The psychologist wrote a letter requesting assistance to the chief of campus police. Upon investigation by the police, during which Poddar was detained for questioning, he was released because his mental state seemed to be stable and rational. Shortly thereafter, the director of the department of psychiatry at Cowell Hospital asked for the police to return the letter and ordered that Poddar's therapy notes should be destroyed. No one warned Tatiana Tarasoff. Poddar killed Tatiana Tarasoff on October 27, 1969, her parents filed suit against several of the organizations and individuals, involved; the case was dismissed by a lower court, but her parents appealed to the California Supreme Court, which upheld the appeal in 1974 and reaffirmed the ruling in 1976. The case was settled out of court. Explicit in the court's decision was the principle that the confidentiality of the therapeutic relationship is subordinate to the safety of society and its members. Despite the value and importance of protecting the client and their feelings, thus the physician-client relationship, the court decided that the clinician's duty to society as a citizen of that society places certain limitations on the clinician's loyalty to a client's secrets, divulged in the context of the therapeutic relationship.
Some have decried the court's decision as a limitation of the foundation for the therapeutic relationship and progress, the client's expectation of confidentiality. Max Siegel, a former president of the American Psychological Association, defended the therapist's right to confidentiality as sacrosanct, under any circumstances. Furthermore, he suggested that had Poddar's psychologist maintained confidentiality, instead of alerting the police, Poddar might have remained in counseling and Tarasoff's death might have been averted through Poddar's psychological treatment. Limitations to confidentiality are a critical concern for clinicians, because a relationship of trust between the therapist and client is the prerequisite context for therapeutic growth
Freedom of speech
Freedom of speech is a principle that supports the freedom of an individual or a community to articulate their opinions and ideas without fear of retaliation, censorship, or legal sanction. The term "freedom of expression" is sometimes used synonymously but includes any act of seeking and imparting information or ideas, regardless of the medium used. Freedom of expression is recognized as a human right under article 19 of the Universal Declaration of Human Rights and recognized in international human rights law in the International Covenant on Civil and Political Rights. Article 19 of the UDHR states that "everyone shall have the right to hold opinions without interference" and "everyone shall have the right to freedom of expression; the version of Article 19 in the ICCPR amends this by stating that the exercise of these rights carries "special duties and responsibilities" and may "therefore be subject to certain restrictions" when necessary "or respect of the rights or reputation of others" or "or the protection of national security or of public order, or of public health or morals".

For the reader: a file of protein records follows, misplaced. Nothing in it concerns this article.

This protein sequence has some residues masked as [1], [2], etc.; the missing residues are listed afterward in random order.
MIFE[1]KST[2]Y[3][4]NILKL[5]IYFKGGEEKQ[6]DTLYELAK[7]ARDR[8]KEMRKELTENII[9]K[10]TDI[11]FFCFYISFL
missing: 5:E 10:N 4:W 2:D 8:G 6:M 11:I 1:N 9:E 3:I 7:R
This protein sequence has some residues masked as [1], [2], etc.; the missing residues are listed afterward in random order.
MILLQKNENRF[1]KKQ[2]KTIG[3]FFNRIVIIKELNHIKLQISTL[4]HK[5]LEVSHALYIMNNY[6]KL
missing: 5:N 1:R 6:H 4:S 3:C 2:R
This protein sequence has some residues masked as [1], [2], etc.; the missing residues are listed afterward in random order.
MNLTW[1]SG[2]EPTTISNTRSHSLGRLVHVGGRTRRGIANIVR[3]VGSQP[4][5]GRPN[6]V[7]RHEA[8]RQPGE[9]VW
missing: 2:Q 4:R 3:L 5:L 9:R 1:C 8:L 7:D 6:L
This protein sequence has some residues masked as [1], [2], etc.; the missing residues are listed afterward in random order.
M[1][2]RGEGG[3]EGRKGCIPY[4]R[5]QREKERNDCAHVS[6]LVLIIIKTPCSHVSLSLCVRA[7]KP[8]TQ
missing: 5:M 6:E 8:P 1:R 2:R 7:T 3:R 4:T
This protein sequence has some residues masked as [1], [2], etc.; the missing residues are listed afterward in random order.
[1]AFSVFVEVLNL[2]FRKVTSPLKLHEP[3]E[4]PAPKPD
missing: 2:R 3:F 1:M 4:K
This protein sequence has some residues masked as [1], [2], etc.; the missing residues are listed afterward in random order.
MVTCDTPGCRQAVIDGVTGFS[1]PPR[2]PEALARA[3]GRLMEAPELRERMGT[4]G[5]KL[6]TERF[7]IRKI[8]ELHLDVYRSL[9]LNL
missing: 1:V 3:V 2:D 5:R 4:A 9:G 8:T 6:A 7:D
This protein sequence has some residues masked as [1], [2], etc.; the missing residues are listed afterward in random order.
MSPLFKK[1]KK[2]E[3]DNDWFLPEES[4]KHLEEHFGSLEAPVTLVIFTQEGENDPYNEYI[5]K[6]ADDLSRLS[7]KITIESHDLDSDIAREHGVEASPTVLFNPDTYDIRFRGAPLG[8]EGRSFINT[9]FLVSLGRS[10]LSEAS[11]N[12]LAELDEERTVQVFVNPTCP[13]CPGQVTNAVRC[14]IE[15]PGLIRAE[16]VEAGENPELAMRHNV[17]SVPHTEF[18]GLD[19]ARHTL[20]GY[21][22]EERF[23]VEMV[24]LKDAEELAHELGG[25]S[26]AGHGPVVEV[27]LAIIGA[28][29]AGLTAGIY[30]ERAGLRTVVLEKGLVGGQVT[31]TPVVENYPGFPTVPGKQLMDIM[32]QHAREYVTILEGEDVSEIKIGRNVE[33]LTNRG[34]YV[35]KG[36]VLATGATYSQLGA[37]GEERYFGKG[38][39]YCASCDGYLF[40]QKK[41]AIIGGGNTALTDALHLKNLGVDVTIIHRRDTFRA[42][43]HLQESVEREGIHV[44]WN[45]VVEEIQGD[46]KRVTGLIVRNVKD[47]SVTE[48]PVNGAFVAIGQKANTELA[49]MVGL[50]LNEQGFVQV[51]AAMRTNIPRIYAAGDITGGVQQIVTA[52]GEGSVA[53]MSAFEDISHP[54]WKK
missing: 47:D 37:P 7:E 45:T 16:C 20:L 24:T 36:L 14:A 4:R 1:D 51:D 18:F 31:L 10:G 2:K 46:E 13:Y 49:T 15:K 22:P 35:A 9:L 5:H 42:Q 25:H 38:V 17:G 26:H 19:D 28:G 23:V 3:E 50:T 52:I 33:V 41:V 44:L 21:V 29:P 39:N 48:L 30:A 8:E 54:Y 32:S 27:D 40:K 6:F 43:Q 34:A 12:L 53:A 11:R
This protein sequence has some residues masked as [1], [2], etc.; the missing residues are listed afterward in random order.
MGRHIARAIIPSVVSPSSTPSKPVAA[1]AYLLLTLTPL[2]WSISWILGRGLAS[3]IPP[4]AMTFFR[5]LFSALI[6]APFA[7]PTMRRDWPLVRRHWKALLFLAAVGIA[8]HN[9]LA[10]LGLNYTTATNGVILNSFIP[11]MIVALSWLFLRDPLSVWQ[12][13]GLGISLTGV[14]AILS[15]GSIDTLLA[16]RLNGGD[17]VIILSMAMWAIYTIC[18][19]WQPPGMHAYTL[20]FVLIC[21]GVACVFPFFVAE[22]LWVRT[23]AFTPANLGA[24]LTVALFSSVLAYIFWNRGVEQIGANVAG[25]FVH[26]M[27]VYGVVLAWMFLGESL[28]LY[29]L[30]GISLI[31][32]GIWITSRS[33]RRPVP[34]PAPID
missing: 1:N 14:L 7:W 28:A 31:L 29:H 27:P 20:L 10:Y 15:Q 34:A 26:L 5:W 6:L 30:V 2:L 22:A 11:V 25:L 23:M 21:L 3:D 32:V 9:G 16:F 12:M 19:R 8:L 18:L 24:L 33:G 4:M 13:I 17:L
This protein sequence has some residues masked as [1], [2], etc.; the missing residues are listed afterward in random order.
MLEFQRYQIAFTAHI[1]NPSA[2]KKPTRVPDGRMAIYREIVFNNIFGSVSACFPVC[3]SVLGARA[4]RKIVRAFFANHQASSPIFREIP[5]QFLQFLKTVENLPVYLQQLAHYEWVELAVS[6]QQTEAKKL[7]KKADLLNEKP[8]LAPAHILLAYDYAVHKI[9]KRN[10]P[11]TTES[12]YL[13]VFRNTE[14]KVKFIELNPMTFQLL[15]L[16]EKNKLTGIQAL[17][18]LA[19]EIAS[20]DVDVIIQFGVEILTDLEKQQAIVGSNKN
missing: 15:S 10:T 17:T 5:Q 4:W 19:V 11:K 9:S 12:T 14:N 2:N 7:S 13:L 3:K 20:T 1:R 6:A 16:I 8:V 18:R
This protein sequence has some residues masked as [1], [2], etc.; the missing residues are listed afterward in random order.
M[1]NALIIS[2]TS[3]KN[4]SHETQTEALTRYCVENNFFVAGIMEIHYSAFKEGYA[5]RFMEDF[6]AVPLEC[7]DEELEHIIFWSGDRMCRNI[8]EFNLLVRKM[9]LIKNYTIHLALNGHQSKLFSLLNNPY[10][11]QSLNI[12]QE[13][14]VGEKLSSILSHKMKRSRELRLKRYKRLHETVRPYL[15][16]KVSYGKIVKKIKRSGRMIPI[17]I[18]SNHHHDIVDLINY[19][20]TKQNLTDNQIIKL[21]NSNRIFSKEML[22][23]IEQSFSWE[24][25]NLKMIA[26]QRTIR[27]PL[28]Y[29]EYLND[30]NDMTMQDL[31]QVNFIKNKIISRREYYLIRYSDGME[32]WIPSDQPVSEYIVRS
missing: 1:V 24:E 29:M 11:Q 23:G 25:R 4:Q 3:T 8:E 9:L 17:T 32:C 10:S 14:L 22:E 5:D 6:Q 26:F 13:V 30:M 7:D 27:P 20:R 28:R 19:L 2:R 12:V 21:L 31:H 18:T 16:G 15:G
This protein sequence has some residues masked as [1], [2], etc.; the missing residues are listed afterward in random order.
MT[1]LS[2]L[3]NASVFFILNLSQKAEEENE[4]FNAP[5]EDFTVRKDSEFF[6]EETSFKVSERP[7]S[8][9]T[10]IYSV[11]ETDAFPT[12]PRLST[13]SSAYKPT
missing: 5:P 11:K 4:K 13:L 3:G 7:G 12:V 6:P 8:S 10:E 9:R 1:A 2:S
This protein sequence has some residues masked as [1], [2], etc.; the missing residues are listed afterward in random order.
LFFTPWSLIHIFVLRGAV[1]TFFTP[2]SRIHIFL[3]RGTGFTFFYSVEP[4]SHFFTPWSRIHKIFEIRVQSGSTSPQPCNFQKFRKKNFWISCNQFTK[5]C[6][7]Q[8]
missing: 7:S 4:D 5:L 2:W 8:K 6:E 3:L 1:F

Freedom of speech and expression, may not be recognized as being absolute, common limitations or boundaries to freedom of speech relate to libel, obscenity, sedition, fighting words, classified information, copyright violation, trade secrets, food labeling, non-disclosure agreements, the right to privacy, the right to be forgotten, public security, perjury. Justifications for such include the harm principle, proposed by John Stuart Mill in On Liberty, which suggests that: "the only purpose for which power can be rightfully exercised over any member of a civilized community, against his will, is to prevent harm to others."The idea of the "offense principle" is used in the justification of speech limitations, describing the restriction on forms of expression deemed offensive to society, considering factors such as extent, motives of the speaker, ease with which it could be avoided. With the evolution of the digital age, application of the freedom of speech becomes more controversial as new means of communication and restrictions arise, for example the Golden Shield Project, an initiative by Chinese government's Ministry of Public Security that filters unfavorable data from foreign countries.